Last year I wrote about how magical having a “home hill” can be, how special it is to feel like you have a stake in your ski resort, to be invested in its soul. And then last March all the ski hills, from the mom-and-pops to the blown-out mega-resorts shut down. When they reopened this winter, everything was different. Sure, the masks and the hand sanitizer, and more spread-out lift lines were the most obvious changes, but for many ski areas, something more fundamental shifted as well.

In a few years, I’m sure there will be conclusive research with concrete data and colorful graphics, but for now, it can be summed up by simply stating that “the vibe is different.” Going skiing feels different at most ski resorts than it used to. And a different crowd of people is experiencing skiing in a different way than they used to. A lot of that comes down to scarcity-- more resorts are requiring reservations for lift tickets and parking spots than ever before, fewer people are carpooling or taking public transport up to the hill, and the lift lines are longer since we aren’t filling chairs to capacity.

But beyond that, more people are trying skiing for the first time, or are committing to skiing more often. There’s not much to do during this winter of COVID so more Christmas-break-ski-trip type folks are becoming weekend warriors, often purchasing the season passes or mega-passes that facilitate more regular skiing. And that’s a good thing, I’m all for more people falling in love with skiing.

Plenty of those people are also fleeing cities due to the pandemic. This new ability to work remotely has them taking extended vacations in ski towns. So many people idly dream of “moving to a ski town” during their wildly expensive week-long ski vacation every year, and this season provided plenty of them with the means and motivation to do that, or at least, pretend to. Anecdotally, in my area, medium-term (3+ months) rentals are up. And season pass purchases at my home hill are also up. For a lot of people there’s a strong financial and quality-of-life argument to be made by taking an extended work-from-home vacation somewhere that’s actually worth spending time during the winter months. Like your small mountain town.

That brings us to an interesting conundrum. Typically there’s been a pretty clear-cut economic and social divide between year-round locals, and rich second homeowners in mountain towns. It’s a tale as old as time, or at least as old as the treaties we broke to acquire this land. But now, there’s a third group, sitting nebulously somewhere in the middle. Folks who can afford to pay rent for a winter and buy a season pass, but aren’t planning on putting down roots. Season pass holders who will be gone as soon as the lifts stop turning. There have always been skiers like this existing in our ecosystem, but this year there are a lot more taking these extended vacations than usual.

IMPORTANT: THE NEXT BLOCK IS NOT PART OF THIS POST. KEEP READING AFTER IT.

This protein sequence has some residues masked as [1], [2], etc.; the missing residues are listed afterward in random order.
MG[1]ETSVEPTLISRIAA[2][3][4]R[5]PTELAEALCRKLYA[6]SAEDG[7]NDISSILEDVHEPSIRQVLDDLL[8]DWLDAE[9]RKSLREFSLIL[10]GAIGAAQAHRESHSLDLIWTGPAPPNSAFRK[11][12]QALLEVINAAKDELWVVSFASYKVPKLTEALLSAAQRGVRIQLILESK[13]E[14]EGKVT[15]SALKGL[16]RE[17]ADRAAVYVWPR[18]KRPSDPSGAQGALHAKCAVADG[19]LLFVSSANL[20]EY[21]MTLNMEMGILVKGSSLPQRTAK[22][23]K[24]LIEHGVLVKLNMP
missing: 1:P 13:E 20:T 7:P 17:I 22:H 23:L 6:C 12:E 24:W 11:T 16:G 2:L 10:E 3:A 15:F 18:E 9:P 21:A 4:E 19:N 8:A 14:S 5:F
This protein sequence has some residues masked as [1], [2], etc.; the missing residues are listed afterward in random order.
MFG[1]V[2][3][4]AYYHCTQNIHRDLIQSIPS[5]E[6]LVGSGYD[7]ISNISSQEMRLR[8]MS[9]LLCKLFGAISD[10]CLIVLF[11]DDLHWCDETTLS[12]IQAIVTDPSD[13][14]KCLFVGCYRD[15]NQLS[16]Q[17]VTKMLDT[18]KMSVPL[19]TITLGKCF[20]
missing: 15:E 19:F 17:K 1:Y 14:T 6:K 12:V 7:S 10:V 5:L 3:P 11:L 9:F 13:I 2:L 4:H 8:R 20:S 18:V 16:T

I think most of us ski differently when we’re on vacation. We approach the entire experience with a different attitude than we would at our home hills. Rules feel more like suggestions, we drink more, party harder, and stagger home to wake up and do it all again. No parents, no rules! Spring Break baby!

Maybe it’s just part of growing up, but I don’t let loose on ski trips anymore, I try to respect everyone I meet and treat the resort I’m skiing at like it’s my home hill, my hometown, full of regular folks trying to chase their passion in a challenging environment and a terrible economy.

Mountain towns will always have takers, the immature tourists who show up, make a mess of the place, annoy everyone who’s scraping by here. We’ve learned to deal with them, bartenders get good at rebuffing bros who “totally did a backflip today”, lifties tune out folks who complain when conditions are less than “ALL-TIME” and we just continue living our lives in these fucked up places we love too much.

But this new group of skiers poses a more pernicious threat. They’re not here to get rad, puke in the streets, and keep you up all night with their partying. Instead, they play dress-up as “locals”, without having to deal with any of the bullshit that comes with making a life in a mountain town, and more importantly without investing themselves in these places. Especially if you’re working from home, participating less in community culture because of the pandemic, it can become very easy to slide into a selfish, one-dimensional relationship with the place you’re spending the winter, to lose sight of the experiences of everyone around you.

Please, please don’t let that happen. Even if you’re just here for the winter, enjoy its delights, but invest a little of yourself back into our communities. Find a non-profit to volunteer with, subscribe to your local paper, listen to city council meetings, be cool to service industry folks. Treat this place like you wish visitors would treat your neighborhood at home. Learn about what makes it incredible, and find a way to contribute to that. It can take a while to develop this attitude, to understand the value of bettering a place for everyone instead of just exploiting it for yourself, but the soul of any great place is people who invest themselves into it.

More people skiing more days won’t kill the core skiing experience. Fuller parking lots and longer lift lines don’t really endanger the soul of the resorts we love. But selfish skiers, regardless of how long they’ve lived here or how long they’re planning on staying here, suck the life out of skiing.

I don’t care if there’s a run named after your family, or you’re just here to escape the pandemic for a winter. Ski like you own the place. Treat it like you love it, like you want to preserve this experience. Ski towns aren’t great because they’re full of people trying to suck every last drop of pleasure out of them. Ski towns are great because they’re full of people working to make them better.